Allocators Heed Flexibility

Terry Flanagan

As 2011 wraps up, investors push for the markets just to take their course.

For most market participants, it seems as though 2011 has presented a constant stream of up and down moves—amount to a massive wave of market volatility that will remain rampant in 2012.

While volatility is sometimes a natural part of the markets, many investors seem to blame its roots stemming from macroeconomic troubles and policy makers.

“This year has been a story of global leveraging, de-leveraging, and the dangers of excessive leverage on a sovereign, personal and corporate level,” said David Ford Jr., managing partner at Gatemore Capital Management, a boutique investment advisory firm.

“We’ve taken advantage of the dislocations in the markets where there are opportunities,” Ford said.

Perhaps “dislocations” are one of the few drivers of prosperity for market participants this year. Those who stay true to structured investment ideas or themes may have suffered, according to Gargoyle Group’s Managing Partner, Jay Easterling.

“It’s no surprise that the big investment themes didn’t work in 2011,” Easterling said. “When there’s clearing, they’ll work, but you need to have the strong hands to hold on to them.”

Gargoyle primarily advocates options overlay strategies for institutions that are looking to hedge their strategies.

“The big investment themes will work over long periods of time,” Easterling cited at the Markets Media Global Markets Summit.

“You have to be nimble to change your view as things change quickly, due to the many ups and downs the markets have seen,” said Jason Gerlach, principal and acting managing director at hedge fund Sunrise Capital. “The best strategy is to balance different themes within your portfolio and adding technical strategies.”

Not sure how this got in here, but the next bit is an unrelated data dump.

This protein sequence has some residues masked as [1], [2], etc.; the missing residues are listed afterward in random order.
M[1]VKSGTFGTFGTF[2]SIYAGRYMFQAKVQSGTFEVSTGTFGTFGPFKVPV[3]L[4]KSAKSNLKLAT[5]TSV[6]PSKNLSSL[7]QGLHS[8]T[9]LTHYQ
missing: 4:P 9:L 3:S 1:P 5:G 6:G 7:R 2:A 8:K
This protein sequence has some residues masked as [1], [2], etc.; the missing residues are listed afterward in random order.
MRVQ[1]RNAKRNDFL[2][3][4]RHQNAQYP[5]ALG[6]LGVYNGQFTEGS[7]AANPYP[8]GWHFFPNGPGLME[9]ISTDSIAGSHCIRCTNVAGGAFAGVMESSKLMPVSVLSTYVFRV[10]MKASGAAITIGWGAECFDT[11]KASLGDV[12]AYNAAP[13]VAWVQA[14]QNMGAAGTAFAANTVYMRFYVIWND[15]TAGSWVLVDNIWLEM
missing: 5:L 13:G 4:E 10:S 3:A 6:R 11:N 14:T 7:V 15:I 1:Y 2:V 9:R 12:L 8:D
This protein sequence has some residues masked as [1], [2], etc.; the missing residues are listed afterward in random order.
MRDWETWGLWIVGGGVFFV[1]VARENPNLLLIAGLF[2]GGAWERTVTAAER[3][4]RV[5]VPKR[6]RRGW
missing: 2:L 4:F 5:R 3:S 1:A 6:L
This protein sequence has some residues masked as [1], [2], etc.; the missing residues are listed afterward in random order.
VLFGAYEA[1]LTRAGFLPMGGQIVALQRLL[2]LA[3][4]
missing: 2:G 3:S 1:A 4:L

Others that employ a systematic investment approach may veered off course due to the “micromanaging nature of central banks and policy makers,” according to Arun Kaul, managing principal and chief investment officer at buy side firm Olympian Capital.

“The more involved central banks and policy makers micromanage the markets, the more valiantly they’ll react. From a portfolio design perspective, it’s important that you need to separate the macro from the fundamentals.”

Though perhaps an annoyance to investors, policy makers are here to stay as the hard lessons of the 2008 crisis are still being realized in 2011.

“Policy matters a lot; and it will day-to-day, week-to-week, and month-to-month,” said Michael Kelly, managing director and global head of asset allocation and structured equities at PineBridge Investments, an off shoot asset manager of AIG (American International Group).

For Kelly, 2011 is the “fourth chapter of global restructuring and orientation, which began in 2008 and 2009.”

“We’ll continue to see a pattern of global realignment going into 2012,” he said.

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